Local investors taking arena football to China

Partners in bringing arena-style football to China, Martin Judge (right) and Hua "David" Wu at the Maxwell Awards news conference in Atlantic City.
Partners in bringing arena-style football to China, Martin Judge (right) and Hua "David" Wu at the Maxwell Awards news conference in Atlantic City. (ED HILLE / Staff Photographer)
Posted: March 18, 2013

In the United States, arena football has never captured the fan loyalty - or dollars - that the National Football League commands.

So why would it be different in China?

Two reasons, says a group of Philadelphia investors embarked on a $20 million project to take Philadelphia Soul-style arena football to China.

First, they say, Chinese will appreciate "American football," but they won't know the difference between arena football and NFL-style play. Second, the alternatives are dull, dull, dull.

"On a Saturday afternoon, what is a Chinese person going to watch on television," asked lead investor Martin Judge Jr., an investor in the Soul. "Ping-Pong. Badminton. Cricket - that takes 24 hours to play. There's nothing exciting.

"Everyone," he said, "loves football."

What everyone really loves is the potential to snag even the tiniest percentage of the increasingly affluent 1.35 billion-person Chinese market - the home of nearly one in five members of the world's population.

The "they" includes a cast of well-known Philadelphia names - former Eagles quarterback and NFL TV and radio analyst Ron Jaworski; Dick Vermeil, the former Eagles coach; and Pete Ciarrocchi, owner of the Chickie's & Pete's chain.

Quarterbacking the entire venture is Judge, 69, a red-faced Irishman who got kicked out of Catholic school in Pennsauken, and who got into his line of business almost by accident.

In 1972, Judge started the Judge Group Inc., a Conshohocken-based head-hunting and staffing company, bankrolled with a $2,000 loan from his father, a blue-collar plant foreman at Rohm & Haas.

Judge Group once traded on the stock market but is now privately held. Annual revenue, Judge said, tops $350 million. In 2008, Judge opened a staffing business in China.

Comcast sports broadcaster Lou Tilley, whose media company produces Philadelphia Soul arena games, picks up the story:

"[Judge] got the scent. Since he was already doing business on the ground [in China], he said, 'I want to take football to China,' " Tilley said.

Judge kicked in $5 million as part of the U.S. crew, which owns 49 percent. China business groups, including Judge of China, own a 51 percent stake in the company, AFL Global L.L.C. They have acquired the Chinese franchise rights from the Arena Football League, headquartered in Chicago.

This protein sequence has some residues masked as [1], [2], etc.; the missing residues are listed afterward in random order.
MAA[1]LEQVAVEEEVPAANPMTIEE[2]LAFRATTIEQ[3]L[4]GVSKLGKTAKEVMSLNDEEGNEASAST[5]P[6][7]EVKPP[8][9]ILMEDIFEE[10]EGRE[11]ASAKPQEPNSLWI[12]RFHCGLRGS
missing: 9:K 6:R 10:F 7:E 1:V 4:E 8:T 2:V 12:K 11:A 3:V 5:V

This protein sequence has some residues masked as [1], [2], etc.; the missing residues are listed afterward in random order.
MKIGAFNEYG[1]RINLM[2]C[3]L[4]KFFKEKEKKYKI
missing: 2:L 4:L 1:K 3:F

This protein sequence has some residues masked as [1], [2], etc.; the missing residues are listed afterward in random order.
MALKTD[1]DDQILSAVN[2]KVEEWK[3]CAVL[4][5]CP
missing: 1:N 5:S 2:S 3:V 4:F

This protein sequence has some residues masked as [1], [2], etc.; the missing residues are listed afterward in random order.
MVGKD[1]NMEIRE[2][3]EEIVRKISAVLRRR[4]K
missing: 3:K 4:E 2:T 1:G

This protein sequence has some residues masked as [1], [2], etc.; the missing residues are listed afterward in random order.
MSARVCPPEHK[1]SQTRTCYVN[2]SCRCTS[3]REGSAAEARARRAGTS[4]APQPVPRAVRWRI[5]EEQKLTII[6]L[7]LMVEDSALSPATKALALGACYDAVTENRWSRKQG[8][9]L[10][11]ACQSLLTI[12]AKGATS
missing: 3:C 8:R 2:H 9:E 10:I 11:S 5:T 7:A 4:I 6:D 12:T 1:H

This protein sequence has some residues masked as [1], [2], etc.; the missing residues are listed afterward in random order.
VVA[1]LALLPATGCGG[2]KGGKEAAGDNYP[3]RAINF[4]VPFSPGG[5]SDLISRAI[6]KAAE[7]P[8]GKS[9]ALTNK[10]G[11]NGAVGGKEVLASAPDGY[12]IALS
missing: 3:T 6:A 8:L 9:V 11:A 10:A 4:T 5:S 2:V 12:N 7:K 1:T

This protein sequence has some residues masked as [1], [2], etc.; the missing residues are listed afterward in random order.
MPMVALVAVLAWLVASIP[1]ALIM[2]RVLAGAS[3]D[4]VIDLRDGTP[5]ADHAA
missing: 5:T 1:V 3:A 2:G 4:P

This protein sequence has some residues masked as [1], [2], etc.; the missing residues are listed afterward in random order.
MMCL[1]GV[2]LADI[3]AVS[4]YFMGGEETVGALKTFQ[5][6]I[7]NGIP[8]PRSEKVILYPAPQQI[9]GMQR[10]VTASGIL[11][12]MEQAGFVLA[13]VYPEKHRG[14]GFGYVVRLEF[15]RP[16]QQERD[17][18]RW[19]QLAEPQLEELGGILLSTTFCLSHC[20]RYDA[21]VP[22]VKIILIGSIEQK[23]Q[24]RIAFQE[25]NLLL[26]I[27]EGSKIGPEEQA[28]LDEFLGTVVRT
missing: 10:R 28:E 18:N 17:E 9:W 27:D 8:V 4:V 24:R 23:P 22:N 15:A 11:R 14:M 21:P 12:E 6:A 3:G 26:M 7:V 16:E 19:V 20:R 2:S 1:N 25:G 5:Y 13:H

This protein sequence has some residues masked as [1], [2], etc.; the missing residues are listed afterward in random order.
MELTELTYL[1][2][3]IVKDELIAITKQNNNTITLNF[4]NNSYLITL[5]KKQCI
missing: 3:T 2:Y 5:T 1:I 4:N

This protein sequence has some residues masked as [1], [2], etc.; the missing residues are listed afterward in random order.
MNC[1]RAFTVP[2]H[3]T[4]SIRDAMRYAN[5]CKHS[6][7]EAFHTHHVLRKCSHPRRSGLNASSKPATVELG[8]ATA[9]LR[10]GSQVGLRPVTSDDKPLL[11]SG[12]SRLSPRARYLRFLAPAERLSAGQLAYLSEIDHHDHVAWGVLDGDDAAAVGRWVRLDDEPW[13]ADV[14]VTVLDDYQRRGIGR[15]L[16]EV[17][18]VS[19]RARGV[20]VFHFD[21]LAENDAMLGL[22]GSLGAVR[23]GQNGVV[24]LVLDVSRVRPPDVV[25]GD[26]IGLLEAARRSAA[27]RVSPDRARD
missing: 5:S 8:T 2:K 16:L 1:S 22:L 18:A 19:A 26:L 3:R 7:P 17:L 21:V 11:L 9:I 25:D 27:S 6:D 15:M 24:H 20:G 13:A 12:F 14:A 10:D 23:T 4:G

A few weeks ago, Judge was squiring his two Chinese partners, Hua "David" Wu and Hong Gang, around Philadelphia.

They attended the Maxwell Football Club awards March 2 in Atlantic City, an event that moved Wu, a former sports reporter in China, to tears.

"Here football is not just a sport," Wu said, as Gang translated. "It's a way of life. How can we take this passion and this spirit and move it to China?

"Sports is a very good way for China to know the world," Wu said.

Gary Morris, president of Judge of China, thinks that part of the sport's appeal in China will be that it comes from the United States.

"Anything they see Americans do, they want. They want our music, all of our brands," he said.

Judge said they already have potential takers for six pro-team franchises in China for tens of millions each.

Inspiring Judge and his investors has been the success of the Chinese Basketball Association.

"It is certainly true that they are getting richer in China and they have a lot of money to spare for entertainment and sports," said Yuhua Wang, an assistant political science professor at the University of Pennsylvania's Center for East Asian Studies.

But Wang isn't sure arena football will mimic basketball's appeal. The Chinese, he said, prefer sports that they are already good at - basketball, soccer.

"People in [the U.S.] like football and baseball," Wang said. "They have watched for generations and they know the rules. [Chinese] don't know the rules [of football]."

To deal with that issue, the investors are starting at the college level, with a group of past and current arena and college coaches heading to Beijing Sports University in May to train Chinese college coaches in the game. College play will begin shortly after that in a six-college league. Then, the investors hope to establish six city teams for a pro league.

In China, the arena football company will be known as Ganlan Media International - which translates, oddly enough, into Olive Media International.

Why olive?

To the Chinese, that's what our familiar laced pigskin resembles.


Contact Jane Von Bergen at jvonbergen@phillynews.com, @JaneVonBergen on Twitter, or at 215-854-2769. Read her workplace blog at www.philly.com/jobbing.

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